Tudor Cooking

[youtube]http://www.youtube.com/watch?v=LLKIPv0b6JM&feature=player_embedded#![/youtube]

One of my recent favorite places to visit on the web is the Historic Royal Palaces website. The site is so much more than a place to buy tickets or get visiting information about the palaces. It’s full of fun information about the royals who lived at the various palaces, interesting historical events that took place at the palaces, and so much more.

Continue reading

Cookies, Anyone?

christmas-cookiesYes, it’s the time of year when our office is being inundated with cookies. Every few days, someone brings in another plate of festive, holiday cookies. Sugar cookies in every shape imaginable, topped with bright frosting and sprinkles, gingerbread men with dashing silver buttons, candy cane twists, macaroons, and too many other varieties to name.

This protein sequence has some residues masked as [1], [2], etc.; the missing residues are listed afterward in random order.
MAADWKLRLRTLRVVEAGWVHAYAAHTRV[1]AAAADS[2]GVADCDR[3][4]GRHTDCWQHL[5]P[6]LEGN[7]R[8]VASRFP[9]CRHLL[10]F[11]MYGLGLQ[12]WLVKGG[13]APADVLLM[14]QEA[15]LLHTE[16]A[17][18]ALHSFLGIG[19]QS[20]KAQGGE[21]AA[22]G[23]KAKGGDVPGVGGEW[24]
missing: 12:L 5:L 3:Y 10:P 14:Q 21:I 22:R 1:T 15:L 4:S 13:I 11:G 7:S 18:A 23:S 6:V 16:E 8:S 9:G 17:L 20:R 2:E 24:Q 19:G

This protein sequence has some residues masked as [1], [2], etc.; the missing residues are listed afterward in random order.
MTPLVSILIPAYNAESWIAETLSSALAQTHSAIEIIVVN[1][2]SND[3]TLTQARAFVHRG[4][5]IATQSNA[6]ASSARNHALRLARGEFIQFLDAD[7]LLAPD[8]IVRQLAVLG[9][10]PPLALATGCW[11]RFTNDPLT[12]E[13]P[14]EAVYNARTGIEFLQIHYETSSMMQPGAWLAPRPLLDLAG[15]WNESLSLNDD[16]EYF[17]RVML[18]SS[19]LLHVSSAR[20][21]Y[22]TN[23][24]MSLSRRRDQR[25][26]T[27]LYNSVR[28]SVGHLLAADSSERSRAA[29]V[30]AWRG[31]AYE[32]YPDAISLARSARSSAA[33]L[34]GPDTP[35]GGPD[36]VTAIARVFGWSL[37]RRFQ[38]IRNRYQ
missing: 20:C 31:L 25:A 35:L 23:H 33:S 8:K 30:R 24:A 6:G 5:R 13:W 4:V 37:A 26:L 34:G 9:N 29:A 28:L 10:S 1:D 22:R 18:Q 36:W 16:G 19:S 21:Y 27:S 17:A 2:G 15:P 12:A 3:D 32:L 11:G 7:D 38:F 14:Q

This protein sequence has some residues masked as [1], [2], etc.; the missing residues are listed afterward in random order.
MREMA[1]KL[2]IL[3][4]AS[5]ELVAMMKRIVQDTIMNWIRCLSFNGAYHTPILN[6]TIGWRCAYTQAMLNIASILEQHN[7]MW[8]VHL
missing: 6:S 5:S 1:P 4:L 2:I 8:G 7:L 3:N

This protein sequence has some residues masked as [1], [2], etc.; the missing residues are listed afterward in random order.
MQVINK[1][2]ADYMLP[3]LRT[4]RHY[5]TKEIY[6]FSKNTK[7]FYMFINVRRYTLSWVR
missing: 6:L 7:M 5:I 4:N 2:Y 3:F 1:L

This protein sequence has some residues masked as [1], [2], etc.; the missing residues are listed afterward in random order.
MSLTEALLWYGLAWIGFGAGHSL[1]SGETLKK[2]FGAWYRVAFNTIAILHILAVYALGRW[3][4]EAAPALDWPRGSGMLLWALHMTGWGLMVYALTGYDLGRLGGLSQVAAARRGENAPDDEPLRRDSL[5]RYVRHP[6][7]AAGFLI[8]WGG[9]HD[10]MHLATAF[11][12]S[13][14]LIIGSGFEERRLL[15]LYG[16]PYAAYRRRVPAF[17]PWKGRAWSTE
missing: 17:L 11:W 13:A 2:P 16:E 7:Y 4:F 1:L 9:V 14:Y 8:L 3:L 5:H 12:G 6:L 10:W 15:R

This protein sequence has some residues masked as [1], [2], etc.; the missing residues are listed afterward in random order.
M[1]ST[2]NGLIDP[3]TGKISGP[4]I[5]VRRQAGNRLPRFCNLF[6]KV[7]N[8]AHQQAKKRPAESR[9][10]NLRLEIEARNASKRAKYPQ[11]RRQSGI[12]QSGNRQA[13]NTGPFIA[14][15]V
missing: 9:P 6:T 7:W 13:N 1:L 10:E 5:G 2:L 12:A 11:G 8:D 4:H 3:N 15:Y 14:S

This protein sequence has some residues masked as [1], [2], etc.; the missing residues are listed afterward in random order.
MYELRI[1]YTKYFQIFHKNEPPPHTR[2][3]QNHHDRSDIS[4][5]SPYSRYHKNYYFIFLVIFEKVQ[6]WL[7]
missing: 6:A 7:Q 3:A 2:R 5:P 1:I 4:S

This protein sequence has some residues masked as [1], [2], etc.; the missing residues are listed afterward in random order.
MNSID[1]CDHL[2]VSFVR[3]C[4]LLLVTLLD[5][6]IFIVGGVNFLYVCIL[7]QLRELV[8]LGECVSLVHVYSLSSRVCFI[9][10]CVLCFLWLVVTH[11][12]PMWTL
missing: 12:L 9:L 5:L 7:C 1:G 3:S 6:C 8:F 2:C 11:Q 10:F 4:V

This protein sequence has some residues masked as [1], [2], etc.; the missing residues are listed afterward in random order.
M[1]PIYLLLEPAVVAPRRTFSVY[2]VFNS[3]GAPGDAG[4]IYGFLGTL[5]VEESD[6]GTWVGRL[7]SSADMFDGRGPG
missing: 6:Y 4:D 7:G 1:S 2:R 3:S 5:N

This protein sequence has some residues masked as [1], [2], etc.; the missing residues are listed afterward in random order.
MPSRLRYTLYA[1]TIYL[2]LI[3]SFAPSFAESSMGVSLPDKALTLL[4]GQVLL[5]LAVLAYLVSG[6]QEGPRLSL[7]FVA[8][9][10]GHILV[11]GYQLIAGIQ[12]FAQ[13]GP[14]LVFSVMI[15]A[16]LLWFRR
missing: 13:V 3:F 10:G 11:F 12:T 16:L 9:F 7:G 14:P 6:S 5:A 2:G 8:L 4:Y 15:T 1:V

When I was in school, a group of us used to get together every year about this time and have a cookie baking party. We’d give proposed recipes to one of the friends, and she’d buy supplies for all of the recipes. We’d then spend a fun evening baking cookies, and go away with a mix of different cookies. Continue reading

The Early TV Cooking Stars

sarahmoultonI recently re-watched Julie and Julia, and it’s got me thinking fondly of the old days of television cooking shows. Before the Food Network and the Cooking Channel existed, the main venue for cooking shows on TV was PBS. I adored Julia Child, but was also captivated by a number of the early TV cooking stars.

One of my first favorites was Justin Wilson. I used to have a Justin Wilson cookbook and would make a number of his dishes. In some move that cookbook was lost. Lately I’ve been thinking about a few of my favorites, including a spicy broccoli salad I used to make. I think it’s time to start searching for a used version.

Continue reading

A Much Maligned Vegetable

BRUSSEL SPROUTSIn my family, the traditional vegetable for both Christmas and Thanksgiving is brussel sprouts. Did I catch you turning up your nose? Then I ask you, what is it about this vegetable that people hate?